Published on Jobs and Development

TVET and the future of work: tracing outcomes of graduates in Saudi Arabia

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Regularly monitoring how graduates are doing in the labor market is very important. Photo Credit: TVTC | Saudi Arabia
Regularly monitoring how graduates are doing in the labor market is very important. Photo Credit: TVTC | Saudi Arabia

Around the world, labor markets are continuously shifting, and COVID-19 accelerated the pace of those shifts.  Education and training systems often have to play catch up.  Regularly monitoring the progress of graduates in the labor market - known as tracer studies - can provide vital information for educators.   In most cases, monitoring is done using dedicated surveys of graduates.  However, this methodology can be expensive.

Administrative data: useful tool to analyze students’ outcomes

Administrative data provides a reliable and cost-effective source of information for tracer studies.  One key advantage of using administrative data is that it lowers the time and cost of collecting data compared to dedicated surveys. Surveys are expensive and take time to implement.  Therefore, it is difficult for governments to implement surveys with as much regularity as needed to monitor labor market needs. But there are other benefits of administrative data, such as providing data on all rather than a sample of graduates, which can be helpful when looking at disaggregated findings, and more precisely measuring income, which is often a problem with surveys.

Administrative data can be a powerful tool for timely analysis of students’ outcomes. In countries with high degree of integration and interoperability across IT systems, administrative data enables information-sharing among actors.  Multiple administrative databases can be combined to provide real time labor market information, usually using a unique individual identification number – such as a social security number or national tax ID. Data can be linked and anonymized to be responsibly shared across institutions, safeguarding individual privacy, and ensuring its appropriate use for research purposes

Outcomes of Saudi Arabia’s graduates

A new paper quantifies outcomes of TVET graduates in Saudi Arabia using administrative data. The paper analyzes Saudi Arabia students’ short to medium term labor market trajectories using a rich matched employer-employee longitudinal dataset, compiling individual-level data from various administrative sources. It covers five cohorts of graduates from institutes operated by the Technical and Vocational Training Corporation (TVTC) who are formally employed in the private sector. The graduate record – covering 133,552 graduates – was combined with data from Saudi Arabia’s General Organization for Social Insurance (GOSI) and data from the Nitaqat system to gather labor market outcomes of graduates in the private sector. Roughly 68 percent of graduates appear in the private sector payroll.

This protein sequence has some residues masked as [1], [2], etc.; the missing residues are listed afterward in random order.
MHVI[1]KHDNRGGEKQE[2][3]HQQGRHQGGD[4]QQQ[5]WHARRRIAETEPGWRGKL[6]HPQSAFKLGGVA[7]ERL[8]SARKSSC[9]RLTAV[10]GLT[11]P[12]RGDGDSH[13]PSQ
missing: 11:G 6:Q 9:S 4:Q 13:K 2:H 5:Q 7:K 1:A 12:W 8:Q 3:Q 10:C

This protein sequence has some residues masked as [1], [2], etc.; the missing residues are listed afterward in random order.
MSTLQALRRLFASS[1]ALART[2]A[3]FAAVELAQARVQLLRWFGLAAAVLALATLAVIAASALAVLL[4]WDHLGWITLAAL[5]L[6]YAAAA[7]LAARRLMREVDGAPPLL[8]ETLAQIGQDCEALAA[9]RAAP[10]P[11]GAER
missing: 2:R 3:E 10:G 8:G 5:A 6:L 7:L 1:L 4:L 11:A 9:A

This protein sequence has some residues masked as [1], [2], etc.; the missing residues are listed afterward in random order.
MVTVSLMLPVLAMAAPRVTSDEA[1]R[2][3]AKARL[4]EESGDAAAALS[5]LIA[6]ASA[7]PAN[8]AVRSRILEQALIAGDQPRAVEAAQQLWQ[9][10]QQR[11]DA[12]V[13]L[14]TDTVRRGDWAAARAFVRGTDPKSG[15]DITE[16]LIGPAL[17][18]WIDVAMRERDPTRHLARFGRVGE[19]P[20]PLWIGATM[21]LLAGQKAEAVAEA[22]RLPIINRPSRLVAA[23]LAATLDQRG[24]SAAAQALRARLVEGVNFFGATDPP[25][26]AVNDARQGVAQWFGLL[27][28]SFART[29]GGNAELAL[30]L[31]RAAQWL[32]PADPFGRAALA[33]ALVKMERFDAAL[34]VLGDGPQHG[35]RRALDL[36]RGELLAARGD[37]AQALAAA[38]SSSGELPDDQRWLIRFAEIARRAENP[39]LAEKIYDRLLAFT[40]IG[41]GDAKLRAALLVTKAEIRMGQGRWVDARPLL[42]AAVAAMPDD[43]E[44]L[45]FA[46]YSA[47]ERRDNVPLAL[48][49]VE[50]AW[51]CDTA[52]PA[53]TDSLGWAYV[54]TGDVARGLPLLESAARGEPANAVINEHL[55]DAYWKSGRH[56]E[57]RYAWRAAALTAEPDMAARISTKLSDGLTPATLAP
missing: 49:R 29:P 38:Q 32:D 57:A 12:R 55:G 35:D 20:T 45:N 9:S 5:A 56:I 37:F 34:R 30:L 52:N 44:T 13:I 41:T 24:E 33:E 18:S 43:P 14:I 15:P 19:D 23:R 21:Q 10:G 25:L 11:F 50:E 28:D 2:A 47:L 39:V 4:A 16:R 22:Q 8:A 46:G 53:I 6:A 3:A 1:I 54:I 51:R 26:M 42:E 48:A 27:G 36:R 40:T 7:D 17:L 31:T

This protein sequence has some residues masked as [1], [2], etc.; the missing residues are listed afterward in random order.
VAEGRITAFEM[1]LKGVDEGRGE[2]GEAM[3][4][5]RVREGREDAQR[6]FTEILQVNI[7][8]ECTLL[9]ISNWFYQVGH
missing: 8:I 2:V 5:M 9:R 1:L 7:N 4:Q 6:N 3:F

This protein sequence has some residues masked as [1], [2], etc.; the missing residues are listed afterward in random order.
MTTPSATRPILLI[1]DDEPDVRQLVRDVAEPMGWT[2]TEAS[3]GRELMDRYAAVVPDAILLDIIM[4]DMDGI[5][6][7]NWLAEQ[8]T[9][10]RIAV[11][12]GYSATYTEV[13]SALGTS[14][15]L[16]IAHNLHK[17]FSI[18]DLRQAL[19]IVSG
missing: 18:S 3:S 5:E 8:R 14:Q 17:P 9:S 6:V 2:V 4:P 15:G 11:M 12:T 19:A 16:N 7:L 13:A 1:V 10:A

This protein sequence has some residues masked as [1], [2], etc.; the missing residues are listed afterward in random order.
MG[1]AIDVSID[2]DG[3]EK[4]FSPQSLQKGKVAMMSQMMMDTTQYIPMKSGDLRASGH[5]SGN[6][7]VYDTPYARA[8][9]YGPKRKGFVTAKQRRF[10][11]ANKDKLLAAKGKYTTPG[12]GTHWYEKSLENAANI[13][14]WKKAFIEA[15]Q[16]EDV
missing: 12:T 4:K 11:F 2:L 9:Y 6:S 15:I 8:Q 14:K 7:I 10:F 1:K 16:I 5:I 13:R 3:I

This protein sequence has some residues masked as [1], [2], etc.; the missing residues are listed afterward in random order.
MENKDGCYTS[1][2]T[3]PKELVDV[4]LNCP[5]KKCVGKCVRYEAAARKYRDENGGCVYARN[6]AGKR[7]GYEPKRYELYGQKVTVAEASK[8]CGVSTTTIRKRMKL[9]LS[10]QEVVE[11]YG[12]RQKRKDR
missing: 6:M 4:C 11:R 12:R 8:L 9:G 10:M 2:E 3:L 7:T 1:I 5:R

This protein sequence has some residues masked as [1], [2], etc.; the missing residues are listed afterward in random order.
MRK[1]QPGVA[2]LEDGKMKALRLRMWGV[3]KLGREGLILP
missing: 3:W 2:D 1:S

World Bank’s new paper estimates average returns to TVTC programs in the private sector in Saudi Arabia at 7.3 percent after completion of the program. Moreover, our new data shows that TVET 


Mobility premiums


increases skills and mobility premiums of graduates and facilitates job transitions in the private sector.  (Figure 1)

On average, TVTC graduates experience a larger salary increase in the first job change – that is a 4.4 percent “job mobility premium.” However, there is an additional 3 percent “skill premium” if those job transitions take place after the individual completes a TVTC program. Subsequent job changes yield an additional 4 percent mobility premium, with a potential cumulative TVET and mobility premiums that can add up to 12 percent higher wages after two or more job transitions.

Monitoring relevance and effectiveness of TVET

As global trends continue reshaping the labor market and altering the combination of skills required by employers, the ability to overcome information scarcity and reduce skills imbalances will become a critical in workforce management.  Building systems that are flexible and adaptable is essential in a constantly changing world of work – a world of work that will require of workers a commitment to continue learning new skills throughout their work lives. Developing tools and methods to monitor rapid changes in real time is an essential capacity for future-ready TVET and life-long learning systems.  Closing the skills gap between education and the labor market is key to overcome challenges in the future, empower workers, and create opportunities for shared prosperity and inclusive growth. 


Ekaterina Pankratova

Senior Program Coordinator at the World Bank for Social Protection, Jobs and Pensions Technical Cooperation Program

Mohamed Ihsan Ajwad

Senior Economist, Social Protection and Labor Global Practice, World Bank

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